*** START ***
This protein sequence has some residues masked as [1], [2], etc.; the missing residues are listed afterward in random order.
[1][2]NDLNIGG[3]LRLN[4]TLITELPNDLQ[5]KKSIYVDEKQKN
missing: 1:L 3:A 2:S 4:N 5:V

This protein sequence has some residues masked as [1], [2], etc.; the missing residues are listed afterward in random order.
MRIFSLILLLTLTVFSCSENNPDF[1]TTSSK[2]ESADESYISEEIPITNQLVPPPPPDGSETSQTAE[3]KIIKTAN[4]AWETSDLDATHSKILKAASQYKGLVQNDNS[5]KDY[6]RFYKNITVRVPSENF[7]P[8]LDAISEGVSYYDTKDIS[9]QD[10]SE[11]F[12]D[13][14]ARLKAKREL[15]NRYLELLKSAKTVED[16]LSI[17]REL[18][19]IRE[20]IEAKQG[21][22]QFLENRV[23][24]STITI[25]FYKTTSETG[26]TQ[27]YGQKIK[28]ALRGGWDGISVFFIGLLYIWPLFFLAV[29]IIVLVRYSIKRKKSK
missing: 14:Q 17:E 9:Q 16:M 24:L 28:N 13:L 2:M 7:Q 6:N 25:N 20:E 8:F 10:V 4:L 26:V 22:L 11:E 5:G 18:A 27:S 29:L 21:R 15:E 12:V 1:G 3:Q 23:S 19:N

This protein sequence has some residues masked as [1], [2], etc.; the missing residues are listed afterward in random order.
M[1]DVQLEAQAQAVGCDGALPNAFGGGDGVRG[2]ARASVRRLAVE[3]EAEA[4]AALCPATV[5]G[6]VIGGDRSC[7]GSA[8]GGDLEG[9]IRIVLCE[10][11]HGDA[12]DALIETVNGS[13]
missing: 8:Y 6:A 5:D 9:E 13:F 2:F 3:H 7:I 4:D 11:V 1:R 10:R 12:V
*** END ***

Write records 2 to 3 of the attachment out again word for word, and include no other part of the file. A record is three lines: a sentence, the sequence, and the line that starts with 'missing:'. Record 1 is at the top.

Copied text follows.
This protein sequence has some residues masked as [1], [2], etc.; the missing residues are listed afterward in random order.
MRIFSLILLLTLTVFSCSENNPDF[1]TTSSK[2]ESADESYISEEIPITNQLVPPPPPDGSETSQTAE[3]KIIKTAN[4]AWETSDLDATHSKILKAASQYKGLVQNDNS[5]KDY[6]RFYKNITVRVPSENF[7]P[8]LDAISEGVSYYDTKDIS[9]QD[10]SE[11]F[12]D[13][14]ARLKAKREL[15]NRYLELLKSAKTVED[16]LSI[17]REL[18][19]IRE[20]IEAKQG[21][22]QFLENRV[23][24]STITI[25]FYKTTSETG[26]TQ[27]YGQKIK[28]ALRGGWDGISVFFIGLLYIWPLFFLAV[29]IIVLVRYSIKRKKSK
missing: 14:Q 17:E 9:Q 16:M 24:L 28:N 13:L 2:M 7:Q 6:N 25:N 20:E 8:F 10:V 4:L 26:V 22:L 11:E 5:G 18:A 27:S 29:L 21:R 15:E 12:V 1:G 3:Q 23:S 19:N

This protein sequence has some residues masked as [1], [2], etc.; the missing residues are listed afterward in random order.
M[1]DVQLEAQAQAVGCDGALPNAFGGGDGVRG[2]ARASVRRLAVE[3]EAEA[4]AALCPATV[5]G[6]VIGGDRSC[7]GSA[8]GGDLEG[9]IRIVLCE[10][11]HGDA[12]DALIETVNGS[13]
missing: 8:Y 6:A 5:D 9:E 13:F 2:F 3:H 7:I 4:D 11:V 1:R 10:R 12:V